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Virginia Woolf, Europe, and PeaceVol. 2 Aesthetics and Theory$
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Peter Adkins and Derek Ryan

Print publication date: 2020

Print ISBN-13: 9781949979374

Published to Liverpool Scholarship Online: May 2021

DOI: 10.3828/liverpool/9781949979374.001.0001

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Woolf and Criticism in the Time of Post-Critique

Woolf and Criticism in the Time of Post-Critique

“How Should One Read a Book?” and The Common Reader

Chapter:
(p.35) Chapter Two Woolf and Criticism in the Time of Post-Critique
Source:
Virginia Woolf, Europe, and Peace
Author(s):

Jeff Wallace

Publisher:
Liverpool University Press
DOI:10.3828/liverpool/9781949979374.003.0003

Beginning with an apologetically periphrastic account of Virginia Woolf’s 1932 essay ‘How Should One Read a Book?’, this essay identifies paraphrase as a key tool within a guiding principle of ‘accompaniment’ through which Woolf, in The Common Reader, sought to inculcate a love of the reading of literature. Other recurrent tropes in Woolf’s essays concern the ‘fabric’ of texts, and of the concept of literature in general, and of the principle of construction of building rather than dismantling agreement and consensus, even to the extent of ‘submitting’ to author/text and to their authority. It is argued that the prefix ‘com’ grounds a theory of the democratic and peaceable commonality of reading practice in Woolf, and that this theory anticipates aspects of a post-critical turn in twenty-first century literary criticism, analogous to Latour’s ‘compositionism’ (2010) and located in the work of critics such Felski, Attridge, Love, and Best and Marcus on ‘surface reading’. Nevertheless, by way of Robbins’s (2017) commentary on this critical tendency, it is concluded that Woolf’s insistence upon the necessity of severe critical judgement, and hence of critique and critical distance, is itself not incompatible with a reading practice oriented towards peace and the love of reading.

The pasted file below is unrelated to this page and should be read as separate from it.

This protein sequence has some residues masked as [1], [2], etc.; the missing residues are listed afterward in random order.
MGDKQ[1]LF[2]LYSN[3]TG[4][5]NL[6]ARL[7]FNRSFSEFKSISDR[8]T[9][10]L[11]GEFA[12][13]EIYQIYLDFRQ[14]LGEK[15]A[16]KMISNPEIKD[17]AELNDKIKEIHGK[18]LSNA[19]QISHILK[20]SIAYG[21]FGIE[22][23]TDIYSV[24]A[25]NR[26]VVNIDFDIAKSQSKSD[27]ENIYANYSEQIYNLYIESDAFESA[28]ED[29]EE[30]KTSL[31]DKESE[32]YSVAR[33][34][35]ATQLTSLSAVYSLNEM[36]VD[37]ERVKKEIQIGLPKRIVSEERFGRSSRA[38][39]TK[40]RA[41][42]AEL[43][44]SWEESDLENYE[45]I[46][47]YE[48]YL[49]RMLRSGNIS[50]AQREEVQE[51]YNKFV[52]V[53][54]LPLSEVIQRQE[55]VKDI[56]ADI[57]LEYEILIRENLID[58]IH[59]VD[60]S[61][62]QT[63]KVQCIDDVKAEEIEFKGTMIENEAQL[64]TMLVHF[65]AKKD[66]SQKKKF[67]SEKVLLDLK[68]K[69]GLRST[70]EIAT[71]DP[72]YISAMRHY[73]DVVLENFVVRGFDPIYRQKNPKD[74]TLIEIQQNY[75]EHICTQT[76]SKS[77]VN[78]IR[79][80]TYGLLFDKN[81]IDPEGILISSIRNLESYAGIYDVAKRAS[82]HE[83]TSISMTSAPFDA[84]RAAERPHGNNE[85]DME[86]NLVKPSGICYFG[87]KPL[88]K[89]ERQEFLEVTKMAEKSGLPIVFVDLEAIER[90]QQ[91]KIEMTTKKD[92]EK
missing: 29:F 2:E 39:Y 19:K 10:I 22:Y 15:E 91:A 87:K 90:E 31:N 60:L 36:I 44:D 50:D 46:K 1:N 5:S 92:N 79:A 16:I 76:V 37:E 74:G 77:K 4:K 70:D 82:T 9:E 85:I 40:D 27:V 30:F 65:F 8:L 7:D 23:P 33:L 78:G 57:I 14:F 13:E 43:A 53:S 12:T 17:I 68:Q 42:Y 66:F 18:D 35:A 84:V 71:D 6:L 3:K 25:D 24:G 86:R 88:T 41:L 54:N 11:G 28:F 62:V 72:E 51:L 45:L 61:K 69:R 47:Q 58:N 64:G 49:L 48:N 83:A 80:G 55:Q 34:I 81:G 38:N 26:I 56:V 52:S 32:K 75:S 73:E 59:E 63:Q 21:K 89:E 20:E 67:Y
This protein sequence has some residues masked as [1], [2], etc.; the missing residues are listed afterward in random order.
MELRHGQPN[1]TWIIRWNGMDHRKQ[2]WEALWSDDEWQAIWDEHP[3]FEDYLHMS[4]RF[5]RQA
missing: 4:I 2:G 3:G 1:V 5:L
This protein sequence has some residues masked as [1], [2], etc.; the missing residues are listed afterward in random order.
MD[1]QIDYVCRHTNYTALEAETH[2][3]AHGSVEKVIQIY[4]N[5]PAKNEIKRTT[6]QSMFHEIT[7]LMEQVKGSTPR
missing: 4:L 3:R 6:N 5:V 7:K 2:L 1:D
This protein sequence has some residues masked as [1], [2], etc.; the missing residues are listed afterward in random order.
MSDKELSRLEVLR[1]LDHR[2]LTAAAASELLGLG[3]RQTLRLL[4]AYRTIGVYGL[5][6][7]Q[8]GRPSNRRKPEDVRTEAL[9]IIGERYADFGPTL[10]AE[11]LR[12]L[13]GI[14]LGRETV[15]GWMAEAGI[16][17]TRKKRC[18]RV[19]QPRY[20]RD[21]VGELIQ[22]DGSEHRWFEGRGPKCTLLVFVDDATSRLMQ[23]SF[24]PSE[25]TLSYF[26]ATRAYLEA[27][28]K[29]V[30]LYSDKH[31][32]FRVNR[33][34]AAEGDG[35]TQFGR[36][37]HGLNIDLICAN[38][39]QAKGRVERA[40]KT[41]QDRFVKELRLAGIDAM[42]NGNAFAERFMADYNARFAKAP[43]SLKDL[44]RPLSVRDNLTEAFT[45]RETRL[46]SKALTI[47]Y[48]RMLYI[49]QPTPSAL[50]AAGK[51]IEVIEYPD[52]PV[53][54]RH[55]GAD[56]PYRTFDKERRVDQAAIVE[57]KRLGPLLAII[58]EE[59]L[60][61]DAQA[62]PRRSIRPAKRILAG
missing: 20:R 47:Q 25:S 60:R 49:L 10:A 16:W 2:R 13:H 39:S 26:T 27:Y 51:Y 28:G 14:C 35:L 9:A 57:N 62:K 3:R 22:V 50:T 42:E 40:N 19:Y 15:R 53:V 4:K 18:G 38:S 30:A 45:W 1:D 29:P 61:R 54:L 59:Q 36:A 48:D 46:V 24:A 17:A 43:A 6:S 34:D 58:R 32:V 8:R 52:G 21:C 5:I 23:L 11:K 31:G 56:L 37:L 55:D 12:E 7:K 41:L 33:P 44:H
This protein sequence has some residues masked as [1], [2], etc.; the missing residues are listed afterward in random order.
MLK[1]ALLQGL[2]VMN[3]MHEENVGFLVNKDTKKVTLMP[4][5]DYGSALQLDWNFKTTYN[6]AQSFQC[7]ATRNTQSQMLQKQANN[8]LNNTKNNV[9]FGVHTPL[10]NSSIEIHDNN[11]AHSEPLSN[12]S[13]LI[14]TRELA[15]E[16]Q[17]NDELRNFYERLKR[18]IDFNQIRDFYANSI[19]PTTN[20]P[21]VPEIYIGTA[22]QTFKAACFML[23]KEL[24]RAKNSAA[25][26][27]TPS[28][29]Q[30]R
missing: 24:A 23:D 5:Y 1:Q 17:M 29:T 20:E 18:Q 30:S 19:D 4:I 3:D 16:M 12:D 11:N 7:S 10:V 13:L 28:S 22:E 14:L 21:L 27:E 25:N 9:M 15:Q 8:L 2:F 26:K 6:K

Keywords:   Paraphrase, Accompaniment, Post-critique, Compositionism, Love, Pacifism

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